In an interview with Ynet, Mr Gaydamak said that “as far as I’m concerned, there is no difference between a Jewish player and a Muslim player. We must look at things professionally, we must treat them nicely and fairly. There have always been good relations between the Muslims in Russia and the Caucasus and the Jews.”
Mr. Gaydamak was further quoted in the Israeli press as saying that his club’s poor performance and financial troubles had made it possible to stand up against the racism of its fans. “This is something that we’ve wanted to do at Beitar for many years, and it’s been made possible now because of the team’s financial state and the need to strengthen the squad. The aim is to put an end to the racism that has been doing harm to Beitar over the years, and not to give in to a handful of extremists,” he said.
Yet, even defenders of Mr. Gaydamak’s move couched their arguments in questionable terms. “I don’t understand the fans who don’t want to see a Muslim player in Beitar. There are a billion Muslims in the world and we must learn how to live with them. There is a difference between a European Muslim and an Arab Muslim, and the fans here have a problem with Arabs living in the Middle East,” said Beitar coach Eli Cohen.
Similarly, Beitar spokesman Assaf Shaked drew a distinction between Muslims and Arabs. “We are against racism and against violence and we pay a price for our fans. But we aren’t going to bring an Arab player just to annoy the fans,” Mr. Shaked said.
In a strongly worded letter to IFA chairman Avi Luzon, Israeli president Shimon Peres said: “I appeal, through you, to all football fans to refrain from all expressions and manifestations of racism in football stadiums and outside of them. Racism has struck the Jewish people harder than any other nation in the world. The authorities must prevent it before it starts. Today, sport is a universal declaration against racism. It is unacceptable for the opposite to take place in Israel.”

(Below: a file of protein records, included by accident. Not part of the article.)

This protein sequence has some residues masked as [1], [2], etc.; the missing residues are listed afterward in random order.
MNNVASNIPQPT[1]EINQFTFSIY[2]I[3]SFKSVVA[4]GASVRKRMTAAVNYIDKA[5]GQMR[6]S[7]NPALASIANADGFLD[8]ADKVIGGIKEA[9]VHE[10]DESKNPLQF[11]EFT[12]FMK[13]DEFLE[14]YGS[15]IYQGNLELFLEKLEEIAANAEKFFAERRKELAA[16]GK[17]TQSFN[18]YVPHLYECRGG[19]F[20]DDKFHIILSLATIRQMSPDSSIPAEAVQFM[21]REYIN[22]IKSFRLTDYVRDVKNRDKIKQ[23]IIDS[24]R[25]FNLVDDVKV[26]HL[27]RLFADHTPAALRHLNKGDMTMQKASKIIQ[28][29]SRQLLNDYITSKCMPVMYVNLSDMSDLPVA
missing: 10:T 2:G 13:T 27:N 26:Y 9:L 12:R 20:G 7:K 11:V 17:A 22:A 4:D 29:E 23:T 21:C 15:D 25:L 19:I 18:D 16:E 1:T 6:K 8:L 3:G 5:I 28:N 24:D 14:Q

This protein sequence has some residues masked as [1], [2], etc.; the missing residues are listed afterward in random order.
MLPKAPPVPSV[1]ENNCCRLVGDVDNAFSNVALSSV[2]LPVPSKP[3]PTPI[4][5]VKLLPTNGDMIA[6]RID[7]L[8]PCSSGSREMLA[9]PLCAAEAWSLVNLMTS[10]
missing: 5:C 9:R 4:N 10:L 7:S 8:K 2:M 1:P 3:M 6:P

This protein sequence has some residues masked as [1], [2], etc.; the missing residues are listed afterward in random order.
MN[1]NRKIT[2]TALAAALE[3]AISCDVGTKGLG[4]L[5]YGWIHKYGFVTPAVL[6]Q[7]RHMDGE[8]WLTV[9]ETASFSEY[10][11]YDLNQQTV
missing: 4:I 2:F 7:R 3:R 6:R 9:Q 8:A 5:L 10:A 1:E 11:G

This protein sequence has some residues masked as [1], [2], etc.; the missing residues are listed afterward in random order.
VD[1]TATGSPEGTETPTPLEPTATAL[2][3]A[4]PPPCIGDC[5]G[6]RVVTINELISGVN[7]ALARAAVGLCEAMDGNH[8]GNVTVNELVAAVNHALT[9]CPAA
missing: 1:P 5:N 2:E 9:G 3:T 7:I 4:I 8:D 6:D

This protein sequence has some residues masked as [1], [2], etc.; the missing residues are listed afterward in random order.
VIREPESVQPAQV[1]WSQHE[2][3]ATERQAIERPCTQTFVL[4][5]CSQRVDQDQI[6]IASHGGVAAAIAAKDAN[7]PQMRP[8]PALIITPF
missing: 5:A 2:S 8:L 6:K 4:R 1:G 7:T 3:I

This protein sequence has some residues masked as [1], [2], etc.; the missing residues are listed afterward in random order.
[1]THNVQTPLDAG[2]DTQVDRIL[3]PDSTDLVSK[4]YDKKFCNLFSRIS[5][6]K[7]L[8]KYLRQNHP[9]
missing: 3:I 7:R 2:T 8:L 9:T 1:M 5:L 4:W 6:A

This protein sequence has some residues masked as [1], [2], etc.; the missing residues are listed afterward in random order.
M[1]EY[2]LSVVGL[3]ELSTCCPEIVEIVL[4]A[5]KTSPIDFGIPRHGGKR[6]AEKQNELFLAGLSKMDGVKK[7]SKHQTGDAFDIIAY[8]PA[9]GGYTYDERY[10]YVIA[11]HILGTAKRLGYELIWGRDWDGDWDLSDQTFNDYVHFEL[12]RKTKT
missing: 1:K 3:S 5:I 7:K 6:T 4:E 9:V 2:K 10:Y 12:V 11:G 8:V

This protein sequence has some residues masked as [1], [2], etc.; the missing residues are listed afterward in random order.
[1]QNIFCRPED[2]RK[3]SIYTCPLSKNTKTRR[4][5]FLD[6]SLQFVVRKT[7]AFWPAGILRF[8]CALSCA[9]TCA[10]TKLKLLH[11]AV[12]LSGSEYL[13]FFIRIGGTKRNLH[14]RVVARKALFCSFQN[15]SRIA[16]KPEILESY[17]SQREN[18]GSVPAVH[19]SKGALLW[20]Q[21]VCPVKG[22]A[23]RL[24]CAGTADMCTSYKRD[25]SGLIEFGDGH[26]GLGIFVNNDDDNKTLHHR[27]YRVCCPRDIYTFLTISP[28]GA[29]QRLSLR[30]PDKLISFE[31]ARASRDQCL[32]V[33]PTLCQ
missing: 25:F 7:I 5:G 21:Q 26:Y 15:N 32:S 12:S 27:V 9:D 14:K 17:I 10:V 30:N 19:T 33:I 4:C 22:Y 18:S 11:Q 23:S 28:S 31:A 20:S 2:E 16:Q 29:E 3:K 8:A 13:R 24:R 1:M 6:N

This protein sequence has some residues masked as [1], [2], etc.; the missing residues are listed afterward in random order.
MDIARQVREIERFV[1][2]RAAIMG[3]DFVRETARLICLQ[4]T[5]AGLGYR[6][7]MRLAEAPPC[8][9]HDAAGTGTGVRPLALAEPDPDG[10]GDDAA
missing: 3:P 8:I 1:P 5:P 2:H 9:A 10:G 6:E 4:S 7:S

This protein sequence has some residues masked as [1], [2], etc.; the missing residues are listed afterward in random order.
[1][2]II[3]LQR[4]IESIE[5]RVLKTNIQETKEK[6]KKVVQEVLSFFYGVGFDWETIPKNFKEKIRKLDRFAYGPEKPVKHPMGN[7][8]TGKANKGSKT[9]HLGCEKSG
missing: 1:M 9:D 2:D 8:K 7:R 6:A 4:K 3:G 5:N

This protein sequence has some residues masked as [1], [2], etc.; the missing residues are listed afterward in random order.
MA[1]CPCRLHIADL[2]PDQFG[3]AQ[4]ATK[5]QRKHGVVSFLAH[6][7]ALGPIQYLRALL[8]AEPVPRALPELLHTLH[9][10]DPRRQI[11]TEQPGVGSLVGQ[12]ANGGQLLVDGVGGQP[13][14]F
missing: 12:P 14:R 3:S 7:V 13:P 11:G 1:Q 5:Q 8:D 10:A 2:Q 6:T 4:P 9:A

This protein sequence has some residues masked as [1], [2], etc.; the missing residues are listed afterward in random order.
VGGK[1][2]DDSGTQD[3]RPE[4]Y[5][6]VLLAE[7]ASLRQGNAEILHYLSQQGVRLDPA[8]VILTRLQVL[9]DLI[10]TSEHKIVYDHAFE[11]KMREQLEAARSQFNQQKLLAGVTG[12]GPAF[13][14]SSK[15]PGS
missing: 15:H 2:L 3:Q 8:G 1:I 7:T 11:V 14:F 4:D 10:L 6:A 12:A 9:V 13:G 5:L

Beitar fans cursed Mr. Gaydamak during their club’s match last Saturday against Bnei Yehuda Tel Aviv and vowed to prevent the Muslim players from playing. “This will happen over my dead body. We won’t accept it. Every second they’re on the field we’ll drive them mad until they ask to leave,” one fan said. “Beitar will remain pure forever,” read a Beitar banner during the match. Nigerian defender Ibrahim Nadala left Beitar several year ago after being verbally harassed by fans.
Beitar has the worst disciplinary record in Israel’s Premier League. Since 2005 it has faced more than 20 hearings and has received various punishments, including point deductions, fines and matches behind closed doors because of its fans’ racist behavior.
Beitar fans last year stormed a Jerusalem mall and beat up Palestinian shoppers and workers. They subsequently attacked a Jewish woman musician on a Jerusalem street because she denounced their politics.